In recognition of World Diabetes Day on November 14, 2021, Erin Fenlon graciously contributed this NIED Blog.
When I was diagnosed with Type 1 diabetes at age 8, I thought the worst part was going to be the needles. After a few months of daily insulin injections and finger pokes, it turned out the needles were the easiest part to adapt to. The hardest part was my new reality around food. In the beginning I followed a specific meal plan and stayed within certain mealtimes and counted my carbohydrates to stay within a certain range. At 8 years old, I could read a nutrition label with ease. Being able to be more flexible with my food didn’t make things simpler, in fact it required more calculations and paying more attention to blood sugars and corrections and exercise. I longed for the days when I could just grab a snack without a second thought.
Then there was the dreaded “food police” which were those that would single me out while eating something like a cupcake with their well-intentioned “Should you be eating that?” For me personally this always brought about feelings of shame and guilt.
With so much direct focus on food and exercise and counting, is it really surprising that so many diabetics end up with an Eating Disorder or disordered eating? Studies show that individuals with Type 1 diabetes are more than two times more likely to develop an Eating Disorder than those without diabetes.
Many people with diabetes and Eating Disorders engage in insulin restriction or omission, which is a behaviour that can cause dangerously high blood sugars and can result in a person going into diabetic ketoacidosis (DKA), which can be fatal. Identifying an Eating Disorder with diabetes can be challenging. There’s often a lot of shame around this symptom, as individuals often label themselves as ‘bad diabetics’. In addition to this, many doctors and endocrinologists simply write off high blood sugars as non-compliance, not recognizing it can be a sign of something else going on. What is really needed is for endocrinologists and ER doctors to be informed of the signs of Eating Disorders in those with diabetes. These signs include high blood sugars, the individual being secretive about their blood sugars, and frequent episodes of DKA. All are indicators that something deeper is going on.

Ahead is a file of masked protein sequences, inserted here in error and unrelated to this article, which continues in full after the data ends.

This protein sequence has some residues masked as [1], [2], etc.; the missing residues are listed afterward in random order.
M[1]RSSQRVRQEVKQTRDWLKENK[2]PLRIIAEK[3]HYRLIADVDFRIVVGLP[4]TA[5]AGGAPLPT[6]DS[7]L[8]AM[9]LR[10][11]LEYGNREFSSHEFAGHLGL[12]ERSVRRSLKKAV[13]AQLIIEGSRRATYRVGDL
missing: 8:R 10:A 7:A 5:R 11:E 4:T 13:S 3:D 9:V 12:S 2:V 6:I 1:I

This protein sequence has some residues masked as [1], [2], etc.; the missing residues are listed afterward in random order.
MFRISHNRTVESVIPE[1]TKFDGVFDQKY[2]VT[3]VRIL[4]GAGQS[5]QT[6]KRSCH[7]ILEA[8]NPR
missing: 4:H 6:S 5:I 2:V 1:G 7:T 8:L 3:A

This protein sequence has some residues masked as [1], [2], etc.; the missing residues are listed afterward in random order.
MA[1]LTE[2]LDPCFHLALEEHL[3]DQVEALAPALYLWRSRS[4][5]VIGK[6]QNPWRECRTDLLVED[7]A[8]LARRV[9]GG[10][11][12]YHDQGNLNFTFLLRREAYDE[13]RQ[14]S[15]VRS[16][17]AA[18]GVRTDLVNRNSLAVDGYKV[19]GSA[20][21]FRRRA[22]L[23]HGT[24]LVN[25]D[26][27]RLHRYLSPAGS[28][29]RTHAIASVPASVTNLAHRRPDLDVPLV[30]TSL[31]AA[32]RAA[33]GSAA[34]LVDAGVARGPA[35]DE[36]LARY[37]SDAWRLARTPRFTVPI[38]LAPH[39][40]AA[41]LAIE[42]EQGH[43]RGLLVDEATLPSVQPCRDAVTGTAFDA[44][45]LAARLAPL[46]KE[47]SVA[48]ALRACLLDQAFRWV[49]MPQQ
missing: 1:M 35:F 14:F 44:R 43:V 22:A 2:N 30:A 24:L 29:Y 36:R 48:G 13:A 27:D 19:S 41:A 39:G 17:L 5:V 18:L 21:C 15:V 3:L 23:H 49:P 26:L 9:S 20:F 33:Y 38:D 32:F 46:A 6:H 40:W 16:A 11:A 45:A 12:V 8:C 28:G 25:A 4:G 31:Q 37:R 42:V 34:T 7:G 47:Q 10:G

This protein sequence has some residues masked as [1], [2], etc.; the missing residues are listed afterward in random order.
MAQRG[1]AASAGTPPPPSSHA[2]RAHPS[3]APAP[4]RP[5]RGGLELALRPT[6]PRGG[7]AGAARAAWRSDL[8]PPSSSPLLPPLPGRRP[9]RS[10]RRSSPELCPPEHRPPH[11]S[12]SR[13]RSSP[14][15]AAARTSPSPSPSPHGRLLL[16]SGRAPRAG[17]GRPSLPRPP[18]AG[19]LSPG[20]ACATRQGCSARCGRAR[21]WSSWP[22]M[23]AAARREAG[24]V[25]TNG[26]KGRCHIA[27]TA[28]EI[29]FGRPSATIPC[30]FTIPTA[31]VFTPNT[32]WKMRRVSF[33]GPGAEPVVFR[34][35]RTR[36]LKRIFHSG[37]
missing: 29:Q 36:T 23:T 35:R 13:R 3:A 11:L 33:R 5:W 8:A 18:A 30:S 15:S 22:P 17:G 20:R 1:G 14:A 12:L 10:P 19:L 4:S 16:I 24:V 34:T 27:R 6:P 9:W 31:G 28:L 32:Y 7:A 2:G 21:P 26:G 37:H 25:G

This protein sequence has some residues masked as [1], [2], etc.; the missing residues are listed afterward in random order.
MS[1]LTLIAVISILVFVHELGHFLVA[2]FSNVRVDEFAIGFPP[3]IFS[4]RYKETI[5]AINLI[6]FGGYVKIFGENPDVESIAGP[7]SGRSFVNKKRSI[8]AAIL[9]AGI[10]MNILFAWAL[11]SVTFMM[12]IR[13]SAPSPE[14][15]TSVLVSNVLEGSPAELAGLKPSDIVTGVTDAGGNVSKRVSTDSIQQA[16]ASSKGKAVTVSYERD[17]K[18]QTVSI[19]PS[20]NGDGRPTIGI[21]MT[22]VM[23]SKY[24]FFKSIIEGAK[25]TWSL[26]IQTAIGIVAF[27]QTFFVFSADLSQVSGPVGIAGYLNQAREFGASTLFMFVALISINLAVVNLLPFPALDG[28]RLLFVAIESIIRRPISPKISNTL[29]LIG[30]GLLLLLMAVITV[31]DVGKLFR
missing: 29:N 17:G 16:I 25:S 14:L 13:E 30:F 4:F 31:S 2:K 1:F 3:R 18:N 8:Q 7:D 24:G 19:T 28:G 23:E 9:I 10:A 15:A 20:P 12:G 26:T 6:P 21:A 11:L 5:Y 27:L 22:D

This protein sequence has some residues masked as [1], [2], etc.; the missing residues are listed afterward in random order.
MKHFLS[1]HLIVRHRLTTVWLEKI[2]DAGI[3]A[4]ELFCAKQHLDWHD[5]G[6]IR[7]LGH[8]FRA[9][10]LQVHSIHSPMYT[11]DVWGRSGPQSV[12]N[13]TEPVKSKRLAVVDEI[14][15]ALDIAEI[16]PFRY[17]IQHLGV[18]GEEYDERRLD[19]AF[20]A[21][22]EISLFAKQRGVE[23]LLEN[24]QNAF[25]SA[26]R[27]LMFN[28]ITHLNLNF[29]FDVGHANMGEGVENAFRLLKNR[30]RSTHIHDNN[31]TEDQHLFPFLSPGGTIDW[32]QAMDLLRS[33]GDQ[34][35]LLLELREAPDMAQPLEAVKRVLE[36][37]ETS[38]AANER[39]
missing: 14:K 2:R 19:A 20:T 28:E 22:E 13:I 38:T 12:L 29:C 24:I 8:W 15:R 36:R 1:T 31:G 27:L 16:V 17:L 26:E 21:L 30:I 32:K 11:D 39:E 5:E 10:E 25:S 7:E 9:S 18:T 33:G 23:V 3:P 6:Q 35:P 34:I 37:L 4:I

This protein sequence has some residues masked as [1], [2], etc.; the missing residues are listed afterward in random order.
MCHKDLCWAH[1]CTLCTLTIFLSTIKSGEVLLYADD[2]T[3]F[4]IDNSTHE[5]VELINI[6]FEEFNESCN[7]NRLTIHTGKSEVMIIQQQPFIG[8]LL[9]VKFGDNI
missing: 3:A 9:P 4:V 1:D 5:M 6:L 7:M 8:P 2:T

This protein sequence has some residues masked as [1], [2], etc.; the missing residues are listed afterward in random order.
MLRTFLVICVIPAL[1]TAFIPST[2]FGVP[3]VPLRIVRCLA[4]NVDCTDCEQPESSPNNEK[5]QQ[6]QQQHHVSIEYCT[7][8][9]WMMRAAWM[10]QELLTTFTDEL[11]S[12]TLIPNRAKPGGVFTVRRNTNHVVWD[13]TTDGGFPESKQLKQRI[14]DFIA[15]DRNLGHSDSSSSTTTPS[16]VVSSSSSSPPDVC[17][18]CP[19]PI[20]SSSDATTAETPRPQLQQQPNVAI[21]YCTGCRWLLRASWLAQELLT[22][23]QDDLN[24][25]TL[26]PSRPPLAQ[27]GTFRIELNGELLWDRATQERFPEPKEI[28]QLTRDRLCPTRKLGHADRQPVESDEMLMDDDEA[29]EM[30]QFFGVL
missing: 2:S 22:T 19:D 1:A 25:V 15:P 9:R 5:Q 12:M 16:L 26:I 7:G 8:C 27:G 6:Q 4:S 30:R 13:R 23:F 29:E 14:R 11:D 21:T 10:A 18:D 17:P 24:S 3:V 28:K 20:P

When supporting someone with diabetes and an ED, I think it’s important to recognize diabetics know what we’re doing is dangerous and illogical. Most of us have heard about the terrifying long-term complications that we’re up against…but omitting insulin can become a compulsion or addiction, similar to any other Eating Disorder symptom. Being supportive means being willing to listen, being a cheerleader when needed, and to just be there for the person and not give up on them.
Managing diabetes is already a full-time job with no breaks or vacation. It’s constant planning, counting, adjusting, measuring, and a lot of frustrating trial and error moments. Next there’s recovery, which is also a full-time job and together, all this creates an intimidating challenge. But while being a challenge, recovery from an Eating Disorder while managing diabetes is possible.
It absolutely will not be a perfect journey, blood sugars will still have their up and down moments and urges to engage in ED symptoms will still be present. But slowly, as the confidence builds, it becomes easier to respond to the bad blood sugar days and easier to ignore the ED voice. What can really make a difference is having a team of professionals–including an endocrinologist, dietician, psychiatrist and therapist–who work collaboratively.
Having open communication between not only just the specialists in diabetes and Eating Disorders, but also with the individual in recovery can provide the ideal support needed for recovery.